Johanna Mestorf. Image from

Johanna Mestorf. Image from

Born in 1828 in Germany, Johanna Mestorf taught herself to become an archaeologist. After serving as a governess in Sweden at the age of 21‚ where she studied Scandinavian languages, she spent several years as a traveling companion, going to Italy and France on multiple occasions. Ultimately, she settled in Hamburg and became a secretary.

Johanna’s first impact on the study of archaeology began in 1863, when she translated Scandinavian works into German. These works introduced the ideas of typological study in artifacts (grouping things together by physical characteristics) and the Three-age system (Stone, Bronze, Iron), furthering the development of the field in Germany. She also studied ethnography, and wrote papers and lectured on ethnography, archaeology, and Norse mythology. She coined several terms, including “Single Grave culture” and “Bog body.” Because of Johanna, many archaeological sites in Schleswig-Holstein (the region her research focused on) were properly investigated and carefully preserved. She catalogued, documented, and preserved many finds, and educated the public on the importance of preservation.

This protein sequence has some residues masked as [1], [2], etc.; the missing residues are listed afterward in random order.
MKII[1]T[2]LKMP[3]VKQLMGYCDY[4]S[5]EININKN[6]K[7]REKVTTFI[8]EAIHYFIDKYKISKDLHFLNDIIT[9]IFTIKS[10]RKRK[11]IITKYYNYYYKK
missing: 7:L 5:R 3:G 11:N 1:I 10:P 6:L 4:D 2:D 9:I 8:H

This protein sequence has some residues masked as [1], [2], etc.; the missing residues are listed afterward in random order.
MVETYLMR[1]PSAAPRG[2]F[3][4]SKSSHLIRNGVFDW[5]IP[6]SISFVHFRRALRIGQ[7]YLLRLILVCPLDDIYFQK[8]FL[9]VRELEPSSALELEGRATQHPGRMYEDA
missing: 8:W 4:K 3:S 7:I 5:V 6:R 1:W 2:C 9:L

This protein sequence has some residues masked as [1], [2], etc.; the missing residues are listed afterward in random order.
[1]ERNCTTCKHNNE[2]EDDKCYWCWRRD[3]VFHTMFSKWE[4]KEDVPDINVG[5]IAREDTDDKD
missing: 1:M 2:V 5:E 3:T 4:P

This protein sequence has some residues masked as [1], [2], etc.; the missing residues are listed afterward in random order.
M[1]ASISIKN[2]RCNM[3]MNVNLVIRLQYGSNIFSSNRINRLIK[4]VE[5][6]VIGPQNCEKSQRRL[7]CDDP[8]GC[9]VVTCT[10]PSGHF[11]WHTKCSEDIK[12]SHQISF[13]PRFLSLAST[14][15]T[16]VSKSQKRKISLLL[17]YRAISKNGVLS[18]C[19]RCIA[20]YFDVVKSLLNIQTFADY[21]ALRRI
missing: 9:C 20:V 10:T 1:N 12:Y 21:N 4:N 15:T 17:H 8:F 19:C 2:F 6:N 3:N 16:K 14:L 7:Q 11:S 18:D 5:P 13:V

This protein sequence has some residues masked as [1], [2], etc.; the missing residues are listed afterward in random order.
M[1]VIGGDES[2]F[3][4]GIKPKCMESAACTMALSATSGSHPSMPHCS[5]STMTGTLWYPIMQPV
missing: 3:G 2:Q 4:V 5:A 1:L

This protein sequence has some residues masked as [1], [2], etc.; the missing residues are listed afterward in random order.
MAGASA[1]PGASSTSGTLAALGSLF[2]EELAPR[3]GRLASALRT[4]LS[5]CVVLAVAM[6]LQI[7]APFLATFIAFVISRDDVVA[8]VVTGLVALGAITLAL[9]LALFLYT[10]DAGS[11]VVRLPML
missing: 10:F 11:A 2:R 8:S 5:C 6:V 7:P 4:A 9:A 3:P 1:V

Her work earned her an honorary post at the Kiel Museum, and when it merged into the Museum of Antiquities of the Fatherland, Johanna became the first custodian of the museum, and was made director in 1891. This made her the first female museum director in Germany.

Although she was repeatedly recognized for her scholarship in prehistory and ancient history, Johanna faced struggles as well. In 1884-85, she was denied permission to attend lectures at the University of Kiel by the professor. Despite this, many others respected Johanna and her work, and in 1880, the Ministry of Culture was convinced to use her expertise for an anthropological exhibition in Berlin. She was granted an honorary doctorate and professorship, was elected to honorary (or similar) membership in 19 learned societies, and was awarded medals for her scholarship. She was also given a personally signed photograph of Emperor Wilhelm II upon retirement, as there was no recognition possible for a woman.

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